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Kyle Rank Real estateKyle Rank is a managing broker over about 75 agents.  Learn what he thinks regarding utilizing technology in real estate, where he sees other agents succeed and have troubles, and what it takes to make it in the world of real estate today.


Manager:  Kyle Rank  

Market: Hudson Valley, New York

Steal His Ideas:

  • A successful agent is summed up as:  hard working, dedicated, committed
  • The biggest opportunity for real estate agents is in following up more efficiently
  • Operate like you own a business
  • If you need help starting with technology, remember to keep it simple and not be overwhelmed
  • Love all your little successes


As a manager, Kyle sees successful agents as well as agents that are having some troubles.  The most successful ones see what they do as a business.  They have a plan and stick to it.

They work every single day to grow their business.  No matter what they do or how they do it, they are generating leads every day.

Successful agents are also awesome at following up.  They keep in touch with friends, family, prospects, and others continually.

Kyle loves technology and feels that implementing it in the right way can be hugely beneficial to agents.  For those that aren’t super technical, he suggests simplifying and not getting overwhelmed with a ton of new tools all at once.  Find a tool that you think can help you, try it out, and then try more tools as you get more comfortable in mastering those that you’ve already implemented.

Consumers are researching agents more and more and “social media” is important because it gives consumers a way to “get to know you” and see if you might be a fit for them.

A more specific use of social media is Facebook and keeping in touch with a lot of people at once.  For example, Kyle isn’t even an agent anymore and he still gets a handful of very serious leads every year just from his network of 1000 people who connect with him there.  He suggests posting a combination of personal and work items.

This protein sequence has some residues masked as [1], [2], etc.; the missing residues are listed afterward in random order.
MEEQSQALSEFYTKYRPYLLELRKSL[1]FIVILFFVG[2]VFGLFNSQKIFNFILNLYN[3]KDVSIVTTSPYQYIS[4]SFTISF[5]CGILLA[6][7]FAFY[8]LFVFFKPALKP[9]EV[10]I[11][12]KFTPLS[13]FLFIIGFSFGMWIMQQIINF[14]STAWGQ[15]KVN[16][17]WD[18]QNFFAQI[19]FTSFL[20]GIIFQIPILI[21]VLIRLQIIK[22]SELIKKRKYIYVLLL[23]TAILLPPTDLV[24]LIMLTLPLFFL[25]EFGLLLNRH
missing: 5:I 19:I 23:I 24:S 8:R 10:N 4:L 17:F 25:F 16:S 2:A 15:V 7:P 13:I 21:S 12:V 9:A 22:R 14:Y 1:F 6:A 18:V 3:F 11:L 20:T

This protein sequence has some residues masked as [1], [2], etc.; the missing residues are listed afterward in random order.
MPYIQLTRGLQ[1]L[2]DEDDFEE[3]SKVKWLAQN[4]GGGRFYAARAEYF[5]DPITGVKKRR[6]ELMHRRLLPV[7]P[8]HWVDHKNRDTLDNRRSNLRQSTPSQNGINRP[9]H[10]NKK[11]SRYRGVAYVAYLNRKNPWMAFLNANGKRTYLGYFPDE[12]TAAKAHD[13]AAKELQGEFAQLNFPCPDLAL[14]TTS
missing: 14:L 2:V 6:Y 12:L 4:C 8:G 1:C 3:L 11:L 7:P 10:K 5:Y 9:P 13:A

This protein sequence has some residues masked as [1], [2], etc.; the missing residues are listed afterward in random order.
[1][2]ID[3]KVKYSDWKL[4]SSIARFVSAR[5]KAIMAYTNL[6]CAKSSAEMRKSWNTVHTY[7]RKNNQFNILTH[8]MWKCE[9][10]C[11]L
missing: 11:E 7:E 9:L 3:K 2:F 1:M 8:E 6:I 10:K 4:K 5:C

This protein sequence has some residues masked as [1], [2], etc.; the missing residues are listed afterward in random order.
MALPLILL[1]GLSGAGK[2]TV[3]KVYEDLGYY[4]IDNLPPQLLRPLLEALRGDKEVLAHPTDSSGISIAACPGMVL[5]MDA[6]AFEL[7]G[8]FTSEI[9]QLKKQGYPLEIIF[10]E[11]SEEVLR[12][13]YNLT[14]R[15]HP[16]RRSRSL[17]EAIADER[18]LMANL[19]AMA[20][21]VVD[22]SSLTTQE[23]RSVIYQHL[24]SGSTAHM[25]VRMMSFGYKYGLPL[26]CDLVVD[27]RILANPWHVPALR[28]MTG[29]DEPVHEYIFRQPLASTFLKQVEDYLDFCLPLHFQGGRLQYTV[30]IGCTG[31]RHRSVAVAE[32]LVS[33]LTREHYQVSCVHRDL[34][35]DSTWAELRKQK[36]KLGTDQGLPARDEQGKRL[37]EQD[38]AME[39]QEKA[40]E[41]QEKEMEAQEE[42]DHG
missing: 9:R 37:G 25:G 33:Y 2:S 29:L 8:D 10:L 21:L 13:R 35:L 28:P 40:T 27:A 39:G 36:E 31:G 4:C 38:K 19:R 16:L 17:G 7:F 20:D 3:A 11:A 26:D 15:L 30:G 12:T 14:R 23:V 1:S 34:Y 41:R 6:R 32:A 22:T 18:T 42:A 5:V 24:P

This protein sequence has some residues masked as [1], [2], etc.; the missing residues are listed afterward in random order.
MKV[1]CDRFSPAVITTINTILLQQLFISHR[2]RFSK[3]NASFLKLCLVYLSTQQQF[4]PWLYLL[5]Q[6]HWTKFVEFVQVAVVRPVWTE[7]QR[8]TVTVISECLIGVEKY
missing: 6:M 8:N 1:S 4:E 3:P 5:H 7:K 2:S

In his office, he’s seen a lot of success recently with agents partnering together.  A few agents have partnered together and others have hired outside help.  By them working together, he’s seen everyone grow bigger and faster.

For newer agents in his office, their training is more than just a mentorship with one agent.  Instead, a group of agents all volunteer to show a new agent what they do and how they do it.  This way, the newer person has a better chance to connect with at least one experienced agent who they match best with.

Never quit.  As a new agent, you should expect that it’s going to take 4-6 months to get some success.  Don’t slow down after just 60 or 90 days.  Keep at it and your career will work out.

Lightning Round

rank kyle coverWhat’s the worst marketing you’ve done that others should avoid:  Print advertising (newspapers, magazines, etc)

What keeps you motivated:  All the little successes you can have in real estate.  You have to love this to be successful at it.

You’ve got 30 days and $1000, what do you do:  Create your sphere and keep in contact with them.  Don’t forget the fundamentals of generating leads and following up.  Next step, research an active geographic area where people buy and sell and start a farm, such as using direct mail.

How You Can Do What He’s  Done

Kyle started out doing the fundamentals of FSBOs and expireds.  After showing success as an agent, he made his way to being a managing broker with his ability to manage, sell, train, and keep pace with technology.

Work hard, dedicate yourself to learning, and commit to serving your clients.


Kyle’s Website